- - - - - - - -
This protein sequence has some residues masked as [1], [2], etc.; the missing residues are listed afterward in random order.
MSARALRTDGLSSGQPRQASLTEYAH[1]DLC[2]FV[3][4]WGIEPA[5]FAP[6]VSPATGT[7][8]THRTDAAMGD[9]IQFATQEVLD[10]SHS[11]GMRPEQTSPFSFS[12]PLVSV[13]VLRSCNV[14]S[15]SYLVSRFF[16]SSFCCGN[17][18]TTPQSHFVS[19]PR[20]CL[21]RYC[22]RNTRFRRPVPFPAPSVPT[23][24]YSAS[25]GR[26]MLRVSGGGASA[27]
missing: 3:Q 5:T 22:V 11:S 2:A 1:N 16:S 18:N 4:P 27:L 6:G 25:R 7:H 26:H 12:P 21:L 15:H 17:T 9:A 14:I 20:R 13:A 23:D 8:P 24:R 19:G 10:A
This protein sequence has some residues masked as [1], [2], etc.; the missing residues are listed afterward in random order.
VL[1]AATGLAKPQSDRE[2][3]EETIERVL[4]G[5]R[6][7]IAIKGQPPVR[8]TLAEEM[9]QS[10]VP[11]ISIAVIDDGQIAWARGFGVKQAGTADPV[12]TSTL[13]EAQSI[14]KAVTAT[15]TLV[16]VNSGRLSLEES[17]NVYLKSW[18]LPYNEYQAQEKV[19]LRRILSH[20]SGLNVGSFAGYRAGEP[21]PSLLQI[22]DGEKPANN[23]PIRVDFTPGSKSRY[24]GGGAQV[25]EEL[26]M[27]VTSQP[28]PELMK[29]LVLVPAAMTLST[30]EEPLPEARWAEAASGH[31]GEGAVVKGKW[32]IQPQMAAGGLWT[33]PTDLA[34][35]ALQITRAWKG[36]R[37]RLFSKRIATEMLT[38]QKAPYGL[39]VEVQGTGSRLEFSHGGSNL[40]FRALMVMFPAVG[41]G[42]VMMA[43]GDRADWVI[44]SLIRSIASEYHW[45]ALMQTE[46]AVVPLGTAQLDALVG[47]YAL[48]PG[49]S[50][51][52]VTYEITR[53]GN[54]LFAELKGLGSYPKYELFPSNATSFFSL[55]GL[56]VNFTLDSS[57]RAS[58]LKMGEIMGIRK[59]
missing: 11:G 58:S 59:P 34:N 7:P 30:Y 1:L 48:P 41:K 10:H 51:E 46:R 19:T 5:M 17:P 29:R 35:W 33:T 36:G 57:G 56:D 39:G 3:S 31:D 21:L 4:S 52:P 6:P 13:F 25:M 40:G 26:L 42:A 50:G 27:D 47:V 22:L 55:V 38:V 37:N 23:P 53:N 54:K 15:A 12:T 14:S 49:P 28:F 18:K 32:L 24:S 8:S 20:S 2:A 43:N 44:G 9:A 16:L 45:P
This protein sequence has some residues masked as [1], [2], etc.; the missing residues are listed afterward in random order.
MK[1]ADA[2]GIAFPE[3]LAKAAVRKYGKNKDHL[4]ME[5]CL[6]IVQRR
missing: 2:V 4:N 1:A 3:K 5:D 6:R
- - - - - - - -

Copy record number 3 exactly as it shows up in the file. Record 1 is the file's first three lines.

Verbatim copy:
This protein sequence has some residues masked as [1], [2], etc.; the missing residues are listed afterward in random order.
MK[1]ADA[2]GIAFPE[3]LAKAAVRKYGKNKDHL[4]ME[5]CL[6]IVQRR
missing: 2:V 4:N 1:A 3:K 5:D 6:R